"Sometimes," he said ominously, "mice lean down to sniff, and then their nose becomes glued!"
Hildegarde shuddered. "How do they breathe, then?"
"That’s the point, Hildegarde. They can’t."
She gasped in horror.
"There is a way of getting them loose, once they’re trapped," Ignatious said. "But it’s very, very difficult and time-consuming. We could perhaps manage to release one—but if dozens are caught, well…"
She sighed, and glanced at the sky. The moon had risen. "I have to go speak to them, Ignatious. They must prepare. I’ll just have to—"
She was interrupted by a noisy rustle in the nearby shrubbery. Roderick pushed his way through, dragging something white. Behind him scampered Harvey, whining, as usual. "Nobody told me I couldn’t! I wasn’t doing anything wrong! Just looking for food!"
"Shhh." Hildegarde ordered the little mouse to be quiet. "What’s this, Roderick?"
Roderick dropped what he’d been carrying clenched in his big teeth. Then he huffed and puffed, catching his breath, and finally turned to the to sulking little mouse beside him. "I’m not mad at you, Harvey! Stop fussing!"
He looked at Hildegarde and Ignatious. "Harvey here noticed that the sexton put the trash out for tomorrow’s collection—"
"Yes, it’s Friday. He always puts it out on Friday evenings."
"So Harvey scampered over to check on it, and—"
Harvey wiggled, waved his tail, and squeaked, "I know you told us not to leave the cemetery! But I just went for a minute! You know, sometimes there’s good stuff in the trash! And I was going to share! I promise I was going to share!"
"Hush, Harvey, we’re not upset with you," Hildegarde said impatiently. "What did he find, Roderick?"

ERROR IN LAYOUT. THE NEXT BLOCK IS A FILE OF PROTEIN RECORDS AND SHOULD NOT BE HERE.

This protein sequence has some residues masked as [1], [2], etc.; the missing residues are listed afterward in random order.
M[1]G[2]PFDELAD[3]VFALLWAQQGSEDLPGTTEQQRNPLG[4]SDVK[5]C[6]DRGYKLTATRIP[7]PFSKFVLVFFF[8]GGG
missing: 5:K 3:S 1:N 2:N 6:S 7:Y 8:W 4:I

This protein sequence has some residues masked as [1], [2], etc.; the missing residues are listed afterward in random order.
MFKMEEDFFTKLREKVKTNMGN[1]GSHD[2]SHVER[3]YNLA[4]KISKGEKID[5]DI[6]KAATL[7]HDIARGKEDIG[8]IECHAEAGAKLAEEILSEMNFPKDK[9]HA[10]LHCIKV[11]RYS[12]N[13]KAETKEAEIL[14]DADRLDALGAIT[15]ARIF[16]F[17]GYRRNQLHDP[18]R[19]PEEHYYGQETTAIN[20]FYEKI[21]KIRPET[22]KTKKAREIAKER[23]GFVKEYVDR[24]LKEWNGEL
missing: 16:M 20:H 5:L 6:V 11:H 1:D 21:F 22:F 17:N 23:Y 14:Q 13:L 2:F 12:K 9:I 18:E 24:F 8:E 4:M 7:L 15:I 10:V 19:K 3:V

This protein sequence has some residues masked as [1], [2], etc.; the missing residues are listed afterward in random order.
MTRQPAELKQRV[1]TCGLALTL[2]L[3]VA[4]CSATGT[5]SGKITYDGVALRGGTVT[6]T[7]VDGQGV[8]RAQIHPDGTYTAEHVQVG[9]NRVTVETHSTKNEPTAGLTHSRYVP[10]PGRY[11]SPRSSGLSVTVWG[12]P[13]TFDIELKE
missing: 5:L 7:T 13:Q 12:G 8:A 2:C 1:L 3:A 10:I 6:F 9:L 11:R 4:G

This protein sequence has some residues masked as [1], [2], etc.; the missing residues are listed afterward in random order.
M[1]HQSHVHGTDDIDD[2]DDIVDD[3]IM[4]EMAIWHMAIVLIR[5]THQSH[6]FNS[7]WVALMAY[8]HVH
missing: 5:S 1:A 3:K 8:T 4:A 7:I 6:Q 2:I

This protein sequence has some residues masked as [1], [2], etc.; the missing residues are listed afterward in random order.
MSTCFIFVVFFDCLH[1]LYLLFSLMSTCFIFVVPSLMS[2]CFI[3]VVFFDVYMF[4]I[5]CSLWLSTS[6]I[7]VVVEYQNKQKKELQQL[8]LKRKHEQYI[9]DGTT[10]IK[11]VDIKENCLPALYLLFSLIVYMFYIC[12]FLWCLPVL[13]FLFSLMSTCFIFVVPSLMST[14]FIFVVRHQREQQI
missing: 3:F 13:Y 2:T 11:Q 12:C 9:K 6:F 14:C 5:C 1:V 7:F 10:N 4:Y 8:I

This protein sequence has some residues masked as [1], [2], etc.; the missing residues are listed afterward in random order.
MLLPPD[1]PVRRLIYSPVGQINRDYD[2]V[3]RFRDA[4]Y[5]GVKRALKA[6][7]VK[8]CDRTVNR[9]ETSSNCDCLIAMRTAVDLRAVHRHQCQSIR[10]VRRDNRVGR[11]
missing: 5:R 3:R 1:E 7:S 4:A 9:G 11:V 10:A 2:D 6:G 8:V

Roderick dragged the torn paper—apparently Harvey had already shredded one corner—over to where she and Ignatious were crouched side by side. "The light’s terrible," he said, "but can you read it?"
Hildegarde squinted at the paper. Mouse vision was poor; they relied on noses and ears, mostly. She went closer and said, "Move aside, Roderick. You’re blocking the moonlight." Dutifully Roderick backed up so that the full light of the risen moon illuminated the paper.
"Pest-B-Gone," she read aloud, and made a face.
Ignatious came to stand beside her and looked down as well at the paper. "Invoice," he read.
"What’s invoice?" asked Harvey. "I don’t know what invoice means! In voice? Is it about singing? I’m pretty good at singing! Listen!" He warbled briefly, "Rock of ages, cleft for me, let me hide myself in theeeee…
"Am I in voice? Huh? Huh?"
"Quiet, Harvey. It just means ‘bill.’ It’s what Father Murphy had to pay the Great X." Ignatious looked at the amount written near the bottom of the page, after "total." "Yikes!" he said in astonishment. "It was a lot!"
Hildegarde was leaning forward over the paper. "We don’t care what he paid. They collect that offering every Sunday. They’re rich. But look here, Ignatious! Here’s the information we needed!" With one paw she pointed to the lines of text above the total amount.
"Good," Ignatious said. "He’s listed the kind of poison. I know what that looks like. So we can give specific instructions about what not to nibble. But what’s that written lower down? I have difficulty seeing even in the best light. Getting old! Can you read that, Hildegarde?"
"Yes. It’s what we feared. He calls them ‘glue boards,’" she said.
"Glue boards? What’re glue boards? Like snow boards? Like skateboards? I know what those are!" Harvey arranged his rear paws as if he were on a skateboard, and stood erect, pretending to balance with his front paws. "Look! Watch me! Kickflip! A one-eighty ollie! I’m really cool!"